August 02, 1996 at 04:00 AM EDT

Servant of the Bones

Current Status
In Season
Anne Rice
Horror, Fiction
We gave it a F

Warning to all Anne Rice fans: Don’t read this review unless you want to get really angry. I am a relative newcomer to the Rice oeuvre and, God willing, I won’t be back too soon. I haven’t read any of the five books in the ”Vampire Chronicles” — though I have surreptitiously leafed through some of the alarmingly hardcore Beauty trilogy, a paean to sadomasochism Rice wrote under the pseudonym A.N. Roquelaure.

But after plowing through Rice’s latest, the voluminous (385 pages) and often incomprehensible Servant of the Bones, I found myself longing for a few of Beauty‘s helpless medieval maidens and humiliated stableboys — just for some diversion.

This much can be said about Servant of the Bones: It’s not about vampires. The story opens when Azriel, an ancient spirit, accosts an archaeology scholar named Jonathan in a remote mountain cabin a few hours outside New York City. Azriel — who has materialized to avenge the murder of the daughter of a modern-day cult leader — proceeds to tell Jonathan his own strange and terrible story. And tells him and tells him — for 24 (out of a total 26) mind-numbing chapters. Each chapter is arranged as a virtual soliloquy by Azriel, who apparently did some hard time in places like ancient Babylon, Jerusalem, and Persia. Azriel roamed palaces in fine jeweled slippers when he wasn’t worrying about the location of a valuable Canaanite tablet or about being boiled alive in gold.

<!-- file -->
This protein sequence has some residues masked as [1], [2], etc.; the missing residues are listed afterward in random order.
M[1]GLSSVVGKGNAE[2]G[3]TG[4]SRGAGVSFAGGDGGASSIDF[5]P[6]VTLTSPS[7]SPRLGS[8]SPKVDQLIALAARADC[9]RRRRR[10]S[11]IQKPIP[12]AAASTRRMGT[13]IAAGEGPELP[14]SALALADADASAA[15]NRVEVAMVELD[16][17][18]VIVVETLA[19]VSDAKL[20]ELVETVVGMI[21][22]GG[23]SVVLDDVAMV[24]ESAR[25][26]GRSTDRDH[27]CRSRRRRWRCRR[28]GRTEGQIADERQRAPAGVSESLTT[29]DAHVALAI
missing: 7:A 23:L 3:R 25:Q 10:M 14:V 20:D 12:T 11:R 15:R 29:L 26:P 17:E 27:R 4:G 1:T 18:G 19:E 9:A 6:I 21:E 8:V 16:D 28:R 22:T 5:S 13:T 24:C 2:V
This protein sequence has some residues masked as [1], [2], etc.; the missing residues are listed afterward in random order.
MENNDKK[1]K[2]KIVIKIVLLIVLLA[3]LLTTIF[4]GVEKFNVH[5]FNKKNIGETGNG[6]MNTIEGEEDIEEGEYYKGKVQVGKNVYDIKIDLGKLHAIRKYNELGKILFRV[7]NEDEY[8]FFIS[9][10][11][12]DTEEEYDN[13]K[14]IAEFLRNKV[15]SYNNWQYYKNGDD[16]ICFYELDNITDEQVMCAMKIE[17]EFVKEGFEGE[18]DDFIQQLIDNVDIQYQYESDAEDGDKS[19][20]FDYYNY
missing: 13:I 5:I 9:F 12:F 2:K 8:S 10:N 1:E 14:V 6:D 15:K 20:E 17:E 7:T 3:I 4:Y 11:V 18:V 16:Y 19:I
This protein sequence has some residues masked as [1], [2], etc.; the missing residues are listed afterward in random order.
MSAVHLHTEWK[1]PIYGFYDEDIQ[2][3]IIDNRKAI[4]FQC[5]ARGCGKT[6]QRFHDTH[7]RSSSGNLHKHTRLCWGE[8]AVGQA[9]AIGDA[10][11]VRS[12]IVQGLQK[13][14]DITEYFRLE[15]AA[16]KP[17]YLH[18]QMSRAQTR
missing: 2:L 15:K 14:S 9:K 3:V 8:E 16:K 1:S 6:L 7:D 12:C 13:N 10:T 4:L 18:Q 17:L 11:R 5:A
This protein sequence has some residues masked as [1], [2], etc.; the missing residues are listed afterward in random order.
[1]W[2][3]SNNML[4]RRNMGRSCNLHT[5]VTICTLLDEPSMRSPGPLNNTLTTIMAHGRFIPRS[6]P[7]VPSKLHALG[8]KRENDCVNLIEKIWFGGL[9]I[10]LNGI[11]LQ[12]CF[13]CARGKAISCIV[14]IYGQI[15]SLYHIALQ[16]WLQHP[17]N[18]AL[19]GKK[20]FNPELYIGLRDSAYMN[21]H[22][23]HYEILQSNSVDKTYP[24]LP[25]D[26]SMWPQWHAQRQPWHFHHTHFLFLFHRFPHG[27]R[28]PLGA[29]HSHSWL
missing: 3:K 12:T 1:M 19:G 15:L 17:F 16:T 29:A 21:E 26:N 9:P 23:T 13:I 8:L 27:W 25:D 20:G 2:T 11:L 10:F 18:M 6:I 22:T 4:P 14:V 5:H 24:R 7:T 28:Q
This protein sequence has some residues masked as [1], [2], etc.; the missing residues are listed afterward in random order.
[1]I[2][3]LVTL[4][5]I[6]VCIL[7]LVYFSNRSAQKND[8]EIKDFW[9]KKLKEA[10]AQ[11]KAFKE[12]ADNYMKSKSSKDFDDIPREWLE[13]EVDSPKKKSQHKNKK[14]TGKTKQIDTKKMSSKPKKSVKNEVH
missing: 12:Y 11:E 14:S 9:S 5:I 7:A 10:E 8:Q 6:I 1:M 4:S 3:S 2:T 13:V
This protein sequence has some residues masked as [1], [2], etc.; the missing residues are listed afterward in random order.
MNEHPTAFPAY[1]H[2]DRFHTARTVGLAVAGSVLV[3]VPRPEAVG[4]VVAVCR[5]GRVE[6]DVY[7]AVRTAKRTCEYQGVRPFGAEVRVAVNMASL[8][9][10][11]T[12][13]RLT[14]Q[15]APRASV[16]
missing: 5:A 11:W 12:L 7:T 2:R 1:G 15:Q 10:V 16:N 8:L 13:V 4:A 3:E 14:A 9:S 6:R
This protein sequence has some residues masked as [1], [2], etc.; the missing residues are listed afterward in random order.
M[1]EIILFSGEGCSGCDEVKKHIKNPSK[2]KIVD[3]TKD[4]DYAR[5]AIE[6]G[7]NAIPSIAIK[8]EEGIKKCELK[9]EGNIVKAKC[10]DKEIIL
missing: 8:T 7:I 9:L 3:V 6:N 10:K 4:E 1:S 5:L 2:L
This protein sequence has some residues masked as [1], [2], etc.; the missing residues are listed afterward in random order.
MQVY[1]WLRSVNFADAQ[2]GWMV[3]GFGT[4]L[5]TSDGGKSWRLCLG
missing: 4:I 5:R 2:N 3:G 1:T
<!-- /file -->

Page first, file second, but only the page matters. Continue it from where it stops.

Servant of the Bones perks up when Rice finally allows Azriel to get to the point and explain what he’s doing in New York in 1996. This bizarre nonplot within a nonplot has to do with the evil leader of a cult called the Temple of the Mind and his plan to annihilate the world by releasing fatal viruses. The evil leader, Gregory Belkin, seems to be based on Shoko Asahara of Japan, the psychopathic guru arrested last year in connection with releasing nerve gas in Tokyo subways. Belkin, we learn, also has mysterious roots among the Hasidim in Brooklyn and a secret identical twin. Doesn’t everybody?

Of course, Azriel stops Belkin just in time. He also manages to have quasi-necrophiliac sex with Belkin’s dying wife. ”Perhaps the story is chaos,” Azriel muses toward the end of the book. ”It is another chapter in the endless saga…of the stunted yet dazzling ambitions of little souls.” I couldn’t have described Servant of the Bones better myself. F

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